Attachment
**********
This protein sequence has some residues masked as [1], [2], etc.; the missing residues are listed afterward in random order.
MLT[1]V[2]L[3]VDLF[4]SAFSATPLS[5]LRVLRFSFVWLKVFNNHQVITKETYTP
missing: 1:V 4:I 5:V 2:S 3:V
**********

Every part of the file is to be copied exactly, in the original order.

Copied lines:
This protein sequence has some residues masked as [1], [2], etc.; the missing residues are listed afterward in random order.
MLT[1]V[2]L[3]VDLF[4]SAFSATPLS[5]LRVLRFSFVWLKVFNNHQVITKETYTP
missing: 1:V 4:I 5:V 2:S 3:V